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## Homework Statement

The permittivity of a given medium is given by the equation

[tex]ε =

\begin{pmatrix}

ε_1 & 0 & 0\\

0 & ε_1 & 0\\

0 & 0 & ε_2

\end{pmatrix}

[/tex]

A wave is traveling in the [itex]\hat{k}[/itex] direction in this medium where the unit vector [itex]\hat{k}[/itex] is defined as [itex]\hat{k} = \hat{x}sin(θ)+\hat{z}cos(θ)[/itex]. All fields are proportional to [itex]e^{-i*(\overline{k}\bullet\overline{r})}[/itex] and [itex]\overline{E} = \overline{E_0}e^{-i*(\overline{k}\bullet\overline{r})}[/itex] where [itex]\overline{E_0}[/itex] is a constant vector.

Show that:

**a.**[itex]\overline{E_0}, \overline{D_0}[/itex] and [itex]\hat{k}[/itex] are coplanar.

**b.**[itex]\overline{H_0}[/itex] is perpendicular to this plane.

**c.**[itex]\overline{D_0}[/itex] is perpendicular to [itex]\hat{k}[/itex].

## Homework Equations

Determinant of 3x3 matrix

Maxwell–Faraday equation

Cross Product

## The Attempt at a Solution

I'm seeing this as more of a math problem than a physics problem.

**a.)**This is what I am thinking. If I can show that [itex]\overline{E_0}, \overline{D_0}[/itex] and [itex]\hat{k}[/itex] vectors are linearly dependent then this proves that they are coplanar. I can do this by setting up a 3x3 matrix where each column corresponds to one of these vectors and then take the determinant of said matrix. If that determinant is equal to zero then it proves that they are coplanar. In this case, I need to know all of the vectors.

[itex]\hat{k} = \hat{x}sin(θ)+\hat{z}cos(θ)[/itex]

[itex] \overline{E_0} = E_x\hat{x} + E_y\hat{y} + E_z\hat{z}[/itex]

[itex]\overline{D} = ε\overline{E} = (ε_1E_x\hat{x} + ε_1E_y\hat{y} + ε_2E_z\hat{z})e^{-i*(\overline{k}\bullet\overline{r})} = \overline{D_0}e^{-i*(\overline{k}\bullet\overline{r})}[/itex]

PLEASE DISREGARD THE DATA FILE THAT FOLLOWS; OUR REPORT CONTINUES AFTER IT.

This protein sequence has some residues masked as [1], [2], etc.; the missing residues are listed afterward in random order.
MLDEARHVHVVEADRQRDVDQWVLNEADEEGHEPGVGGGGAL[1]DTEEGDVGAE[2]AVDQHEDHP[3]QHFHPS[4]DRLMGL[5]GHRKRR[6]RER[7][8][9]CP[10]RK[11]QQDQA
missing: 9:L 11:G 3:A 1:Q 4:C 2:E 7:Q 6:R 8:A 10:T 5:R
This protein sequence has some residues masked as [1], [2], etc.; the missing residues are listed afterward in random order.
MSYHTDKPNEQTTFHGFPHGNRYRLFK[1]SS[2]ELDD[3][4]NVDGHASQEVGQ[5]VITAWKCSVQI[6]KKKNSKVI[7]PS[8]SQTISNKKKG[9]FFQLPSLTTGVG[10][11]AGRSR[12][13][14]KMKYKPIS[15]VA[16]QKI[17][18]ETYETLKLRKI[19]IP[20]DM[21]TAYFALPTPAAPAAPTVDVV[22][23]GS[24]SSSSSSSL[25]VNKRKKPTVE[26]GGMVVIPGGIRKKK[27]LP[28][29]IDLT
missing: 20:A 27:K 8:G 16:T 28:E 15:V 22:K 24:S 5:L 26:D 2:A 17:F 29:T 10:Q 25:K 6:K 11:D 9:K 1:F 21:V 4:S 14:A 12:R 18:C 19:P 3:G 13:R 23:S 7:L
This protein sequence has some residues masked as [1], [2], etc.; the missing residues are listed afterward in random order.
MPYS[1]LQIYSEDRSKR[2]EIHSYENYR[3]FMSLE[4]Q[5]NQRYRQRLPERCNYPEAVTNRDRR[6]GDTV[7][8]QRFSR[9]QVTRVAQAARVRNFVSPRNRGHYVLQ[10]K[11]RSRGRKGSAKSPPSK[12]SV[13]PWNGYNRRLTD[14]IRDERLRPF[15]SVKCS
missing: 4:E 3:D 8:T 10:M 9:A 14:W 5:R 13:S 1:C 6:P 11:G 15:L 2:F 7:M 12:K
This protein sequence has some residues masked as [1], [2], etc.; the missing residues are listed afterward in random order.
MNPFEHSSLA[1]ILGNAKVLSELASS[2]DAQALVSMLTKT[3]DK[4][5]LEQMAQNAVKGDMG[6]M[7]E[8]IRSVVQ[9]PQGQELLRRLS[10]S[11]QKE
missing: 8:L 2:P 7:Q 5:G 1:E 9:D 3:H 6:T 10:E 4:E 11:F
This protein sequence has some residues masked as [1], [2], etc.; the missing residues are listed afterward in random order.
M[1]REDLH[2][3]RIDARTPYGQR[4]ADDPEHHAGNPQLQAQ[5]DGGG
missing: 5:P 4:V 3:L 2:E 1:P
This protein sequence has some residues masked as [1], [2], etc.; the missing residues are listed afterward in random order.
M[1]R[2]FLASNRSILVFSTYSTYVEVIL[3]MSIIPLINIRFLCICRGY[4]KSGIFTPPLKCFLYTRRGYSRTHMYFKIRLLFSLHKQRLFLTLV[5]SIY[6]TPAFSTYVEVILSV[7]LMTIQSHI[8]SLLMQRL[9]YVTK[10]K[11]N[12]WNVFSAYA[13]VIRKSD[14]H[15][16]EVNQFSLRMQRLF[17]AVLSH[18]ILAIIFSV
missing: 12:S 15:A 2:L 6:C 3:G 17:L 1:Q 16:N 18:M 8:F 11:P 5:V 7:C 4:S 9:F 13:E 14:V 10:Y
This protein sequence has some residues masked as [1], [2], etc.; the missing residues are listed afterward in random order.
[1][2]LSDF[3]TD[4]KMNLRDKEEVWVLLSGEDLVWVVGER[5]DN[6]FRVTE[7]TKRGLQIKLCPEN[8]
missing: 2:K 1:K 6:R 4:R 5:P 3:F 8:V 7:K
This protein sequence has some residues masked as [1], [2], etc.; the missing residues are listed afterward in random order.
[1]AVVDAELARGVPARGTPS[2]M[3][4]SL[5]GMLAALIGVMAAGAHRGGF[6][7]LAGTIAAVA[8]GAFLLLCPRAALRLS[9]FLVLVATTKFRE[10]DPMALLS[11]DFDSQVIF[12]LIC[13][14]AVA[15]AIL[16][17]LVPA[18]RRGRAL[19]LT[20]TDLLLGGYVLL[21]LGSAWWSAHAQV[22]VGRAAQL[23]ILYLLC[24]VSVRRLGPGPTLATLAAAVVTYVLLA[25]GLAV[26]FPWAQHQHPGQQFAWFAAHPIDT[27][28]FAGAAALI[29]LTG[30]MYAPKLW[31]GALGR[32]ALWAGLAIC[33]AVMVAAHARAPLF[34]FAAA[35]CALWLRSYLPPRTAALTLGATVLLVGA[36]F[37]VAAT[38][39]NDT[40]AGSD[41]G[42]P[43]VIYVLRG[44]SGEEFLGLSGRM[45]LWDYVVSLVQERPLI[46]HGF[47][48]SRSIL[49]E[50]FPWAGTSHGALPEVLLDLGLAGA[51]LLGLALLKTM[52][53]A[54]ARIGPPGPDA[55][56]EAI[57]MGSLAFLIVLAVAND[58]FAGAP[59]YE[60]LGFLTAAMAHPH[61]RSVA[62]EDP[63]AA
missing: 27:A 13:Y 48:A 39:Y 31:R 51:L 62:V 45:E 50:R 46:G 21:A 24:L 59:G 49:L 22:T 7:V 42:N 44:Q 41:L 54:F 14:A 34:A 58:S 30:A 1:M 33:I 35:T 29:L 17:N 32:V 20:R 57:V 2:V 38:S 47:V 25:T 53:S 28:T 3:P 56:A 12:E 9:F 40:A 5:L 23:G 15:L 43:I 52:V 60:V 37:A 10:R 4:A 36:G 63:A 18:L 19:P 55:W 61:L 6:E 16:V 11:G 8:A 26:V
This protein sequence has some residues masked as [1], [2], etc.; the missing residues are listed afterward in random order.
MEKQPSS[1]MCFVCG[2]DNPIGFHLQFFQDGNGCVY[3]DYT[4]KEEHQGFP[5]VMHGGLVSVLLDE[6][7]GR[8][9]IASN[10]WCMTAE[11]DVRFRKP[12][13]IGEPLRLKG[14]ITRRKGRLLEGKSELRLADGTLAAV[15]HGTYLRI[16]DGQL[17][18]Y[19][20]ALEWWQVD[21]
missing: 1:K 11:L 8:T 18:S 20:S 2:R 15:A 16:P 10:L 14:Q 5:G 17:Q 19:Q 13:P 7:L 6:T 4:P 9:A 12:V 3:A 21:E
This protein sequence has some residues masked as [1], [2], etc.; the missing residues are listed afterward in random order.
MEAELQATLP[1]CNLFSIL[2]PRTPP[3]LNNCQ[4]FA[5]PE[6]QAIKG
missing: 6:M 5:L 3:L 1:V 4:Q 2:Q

so

[itex]\overline{D_0} = ε_1E_x\hat{x} + ε_1E_y\hat{y} + ε_2E_z\hat{z}[/itex]

Now we set up the equation and take the determinant like so

[tex]det

\begin{pmatrix}

E_x & ε_1E_x & sinθ\\

E_y & ε_1E_y & 0\\

E_z & ε_2E_z & cosθ

\end{pmatrix}

[/tex]

[itex]= E_x(ε_1E_ycosθ)-ε_1E_x(E_ycosθ)+sinθ(E_yε_2E_z-E_zε_1E_y)[/itex]

[itex]=E_yE_zsinθ(ε_2-ε_1)[/itex]

This last line here should equal zero to show that the these three vectors are coplanar. This is also where I run into a problem. If the vectors are coplanar then at least one of the variables above(excluding epsilons) must be equal to zero. Now I could just assert that E_y or E_z is equal to zero, its not like they can't be but beside asserting it, I don't know how to show that one of these variables is zero. I'm stuck here. There is obviously some piece of information I am lacking.

**b.)**For this part, I was thinking of using the cross product to figure out if vectors are perpendicular. The magnitude of the cross product is as follows:

[itex]|a \times b| = |a||b|sinθ[/itex]

In the case that vectors are perpendicular to each other, θ = 90 deg so

[itex]|a \times b| = |a||b|[/itex]

If I take the cross product of [itex]\overline{H_0}[/itex] and [itex]\overline{D_0}[/itex] and compute its magnitude, and then compute the magnitude of [itex]\overline{H_0}[/itex] and [itex]\overline{D_0}[/itex] separately and multiply, they should be equal. In other words:

[itex]|\overline{H_0} \times \overline{D_0}| = |\overline{H_0}||\overline{D_0}|[/itex]

To get [itex]\overline{H}[/itex] and ultimately [itex]\overline{H_0}[/itex], I think I just need to use a form of the Maxwell–Faraday equation and crunch the variables.

**c.)**This is a repeat of part b but using vectors [itex]\overline{D_0}[/itex] and [itex]\hat{k}[/itex]

My biggest concern is in part A. I feel that there is a piece of info that I am missing and it is impeding me from completing the other parts.

Thanks for the help!